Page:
Public Enterprises Minister Lynne Brown is urging households and businesses to make provision for “at least two-hour power outages between 7:00 and 22:00 daily”, while warning that the energy situation will remain “extremely tight” for the foreseeable future.
Brown made her appeal in an opinion piece distributed on Wednesday, barely an hour ahead of a second Eskom ‘Power Alert’ for the day, in which it announced that it would transition from stage 1 to stage 2 load shedding between 14:00 and 22:00. In a previous alert it announced that stage 1 load shedding would be introduced from 10:00.
During stage 1 load shedding, the system operator removes the equivalent of 1 000 MW of demand from the grid by switching off, on a rotational basis, direct Eskom customers, while calling on municipal distributors to do likewise in line with published schedules. At stage 2, the load reduction rises to 2 000 MW, while between 3 000 MW and 4 000 MW is shed during a stage 3 emergency.
Even at stage 3, Eskom says that 86% of demand will be met and it also insists that it will only resort to rotational power cuts as a last resort measure to ensure a total blackout is avoided. Under a blackout scenario, or an uncontrolled tripping of the system, Eskom calculates that it could take weeks to restore supply.
The most recent round of interruptions had arisen as a result of “unplanned maintenance” at the Majuba Unit 3, Duvha’s Unit 2, and Koeberg’s Unit 1. In addition, the Kriel Unit 3 was experiencing a boiler tube leak, while Camden Unit 4 had a generator hydrogen leak.
These unscheduled interruptions were taking place amid ongoing planned summer maintenance of around 5 000 MW a day, which CEO Tshediso Matona said was being pursued “religiously” so as to restore the stability of the existing fleet, whose performance had deteriorated materially since 2010.
Brown said work was under way to reduce maintenance backlogs and improve the performance of power plants and reduce unplanned outages, which she described as a “major concern”.
Government, she said, was also supporting the national grid through the more frequent use of diesel powered open-cycle gas turbines (OCGTs) to help bridge the immediate gap between supply and demand.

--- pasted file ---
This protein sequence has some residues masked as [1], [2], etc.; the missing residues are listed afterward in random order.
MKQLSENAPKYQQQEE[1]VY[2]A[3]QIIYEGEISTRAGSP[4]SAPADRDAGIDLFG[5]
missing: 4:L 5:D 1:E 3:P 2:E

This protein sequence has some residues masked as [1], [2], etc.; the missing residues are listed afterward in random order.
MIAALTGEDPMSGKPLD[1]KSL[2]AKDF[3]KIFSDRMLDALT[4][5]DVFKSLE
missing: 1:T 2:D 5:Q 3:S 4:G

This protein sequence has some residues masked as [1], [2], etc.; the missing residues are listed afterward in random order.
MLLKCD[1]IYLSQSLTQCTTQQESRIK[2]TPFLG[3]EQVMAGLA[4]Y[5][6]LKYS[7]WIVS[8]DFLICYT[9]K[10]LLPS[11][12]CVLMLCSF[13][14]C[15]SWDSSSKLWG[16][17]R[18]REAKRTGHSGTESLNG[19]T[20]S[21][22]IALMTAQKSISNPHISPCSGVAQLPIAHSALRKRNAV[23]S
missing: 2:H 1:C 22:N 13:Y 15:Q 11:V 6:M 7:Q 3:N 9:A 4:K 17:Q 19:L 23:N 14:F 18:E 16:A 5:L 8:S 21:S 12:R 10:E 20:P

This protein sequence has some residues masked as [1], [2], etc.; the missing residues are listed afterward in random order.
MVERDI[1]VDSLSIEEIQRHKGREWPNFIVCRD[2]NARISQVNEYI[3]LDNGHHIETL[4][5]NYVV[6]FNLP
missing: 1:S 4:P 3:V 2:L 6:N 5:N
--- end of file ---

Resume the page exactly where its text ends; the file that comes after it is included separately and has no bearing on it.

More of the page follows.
But no mention was made of the R3-billion in immediate funding being sought by the utility to enable it to continue with its purchases of diesel for the remainder of its financial year to March 31, 2015. Business Day reported earlier that the National Energy Regulator of South Africa had given Eskom permission to generate more than the 450 GWh-a-month sanctioned for OCGT use in the third multiyear price determination.
Brown said there were also plans in place to restore 960 MW of generation capacity at Majuba by the end of the year, following the coal-silo collapse of November 1, 2014, which precipitated the latest series of power cuts, with Eskom resorting to load shedding several times in November, December, January and now February.
“These immediate interventions are receiving our highest priority through the War Room established by Cabinet to fast-track the implementation of a five-point plan to turn the current situation around,” she wrote.
Over the medium term, government would also seek to secure additional supply from independent power producers (IPPs) as part of a mix comprising “coal, solar, wind, hydro, gas and nuclear energy”.
Some 1 000 MW of new IPP supply would come on stream within 18 months, while a programme would be launched to “harness” 800 MW of waste energy from the sugar and paper industries.
“A number of potential gas-to-power projects have also been identified to alleviate our energy supply constraints. These include both new gas-fired power stations and conversion of diesel-fired power stations to gas.”
While apologising for the “inconvenience caused”, Brown reiterated President Jacob Zuma’s argument that the “legacy of apartheid” was among “a number of complex factors” that led to the current crunch.
“Over the last 20 years, electricity has been provided to more than 5.8-million households, reducing the percentage of households without electricity from about 50% in 1994 to 14%,” Brown wrote, noting that prior to democracy millions of marginalised black South Africans had been deliberately excluded from the national grid.